I can’t talk to my mom because she either cuts me off to lecture me or blows up at me. We just had a fight in the car where she twisted my words and got me all confused. I ended up saying some things I didn’t mean to say about my sister (mom does this fairly often, I feel like I need a law degree to talk to her). She also wants apologies for things I don’t want to apologize for (like setting boundaries) and refuses to talk about the first night when she made me cry. My dad is similar, where he has his own expectations of how things should be, and when they don’t match up, he gets pissed. Prudie, I try really hard to get my family to like me, but no matter what I do, they always find a way to turn it into a fight. I love them but I can’t keep going like this for a whole summer. My parents would also never consider going to therapy, because “that’s for people with issues.” What do I do?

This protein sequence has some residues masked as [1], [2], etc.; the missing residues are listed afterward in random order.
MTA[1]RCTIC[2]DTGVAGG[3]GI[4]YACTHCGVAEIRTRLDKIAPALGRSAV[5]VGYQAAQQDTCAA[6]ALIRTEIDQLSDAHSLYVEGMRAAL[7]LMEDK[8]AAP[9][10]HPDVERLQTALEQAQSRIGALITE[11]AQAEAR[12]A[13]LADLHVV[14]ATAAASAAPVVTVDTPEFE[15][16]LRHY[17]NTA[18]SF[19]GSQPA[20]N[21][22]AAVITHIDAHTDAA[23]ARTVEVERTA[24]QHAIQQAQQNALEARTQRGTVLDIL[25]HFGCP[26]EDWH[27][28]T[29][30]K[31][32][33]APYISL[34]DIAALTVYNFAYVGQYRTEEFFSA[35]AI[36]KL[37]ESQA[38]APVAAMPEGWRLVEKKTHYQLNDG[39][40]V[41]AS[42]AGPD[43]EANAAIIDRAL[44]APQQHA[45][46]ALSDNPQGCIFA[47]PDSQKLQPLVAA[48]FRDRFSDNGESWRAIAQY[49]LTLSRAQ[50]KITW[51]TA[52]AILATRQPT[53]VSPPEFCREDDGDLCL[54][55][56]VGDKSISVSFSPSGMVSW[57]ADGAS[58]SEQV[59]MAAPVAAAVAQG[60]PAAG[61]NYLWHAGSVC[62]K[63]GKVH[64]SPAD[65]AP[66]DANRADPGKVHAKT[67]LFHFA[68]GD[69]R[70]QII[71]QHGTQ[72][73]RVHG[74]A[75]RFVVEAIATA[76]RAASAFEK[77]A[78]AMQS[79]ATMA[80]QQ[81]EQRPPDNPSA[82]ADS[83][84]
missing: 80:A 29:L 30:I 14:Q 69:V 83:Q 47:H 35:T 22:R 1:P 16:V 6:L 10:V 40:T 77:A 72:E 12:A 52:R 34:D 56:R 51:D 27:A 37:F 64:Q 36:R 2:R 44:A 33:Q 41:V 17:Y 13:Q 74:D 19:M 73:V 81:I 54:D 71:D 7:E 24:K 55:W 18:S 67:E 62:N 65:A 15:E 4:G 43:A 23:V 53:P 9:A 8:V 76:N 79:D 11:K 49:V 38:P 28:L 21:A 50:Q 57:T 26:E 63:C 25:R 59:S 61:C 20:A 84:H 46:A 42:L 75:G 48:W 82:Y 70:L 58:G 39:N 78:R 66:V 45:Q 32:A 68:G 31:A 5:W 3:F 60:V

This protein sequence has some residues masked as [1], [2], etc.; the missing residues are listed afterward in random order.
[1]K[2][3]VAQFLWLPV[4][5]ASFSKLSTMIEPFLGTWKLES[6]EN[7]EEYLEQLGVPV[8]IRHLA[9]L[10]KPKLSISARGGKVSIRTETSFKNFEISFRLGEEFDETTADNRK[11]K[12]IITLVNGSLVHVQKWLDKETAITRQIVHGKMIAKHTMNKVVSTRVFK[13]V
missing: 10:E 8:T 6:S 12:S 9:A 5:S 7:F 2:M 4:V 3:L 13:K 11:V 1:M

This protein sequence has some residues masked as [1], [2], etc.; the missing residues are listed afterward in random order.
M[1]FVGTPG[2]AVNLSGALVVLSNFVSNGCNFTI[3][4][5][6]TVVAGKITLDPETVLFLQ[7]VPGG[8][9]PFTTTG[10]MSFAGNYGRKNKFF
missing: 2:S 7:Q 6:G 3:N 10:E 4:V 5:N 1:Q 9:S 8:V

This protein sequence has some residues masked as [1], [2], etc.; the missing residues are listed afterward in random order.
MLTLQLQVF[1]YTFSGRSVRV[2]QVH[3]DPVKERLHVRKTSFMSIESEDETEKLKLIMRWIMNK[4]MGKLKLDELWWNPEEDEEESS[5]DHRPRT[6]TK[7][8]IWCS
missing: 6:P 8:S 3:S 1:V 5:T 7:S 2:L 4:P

A: In a strange way, I think your distress over how poorly and unfairly your parents treat you is great news. It proves that going away to college for a year changed your perspective and let you see clearly that your family’s dynamics are not normal or healthy, and you deserve better. Celebrate that. You know they’re unreasonable. You know they don’t respect boundaries. You know they are wrong to reject therapy. This is so much better than going home and thinking, “These people are treating me terribly so I must be the problem.” You’re winning. Be proud of yourself.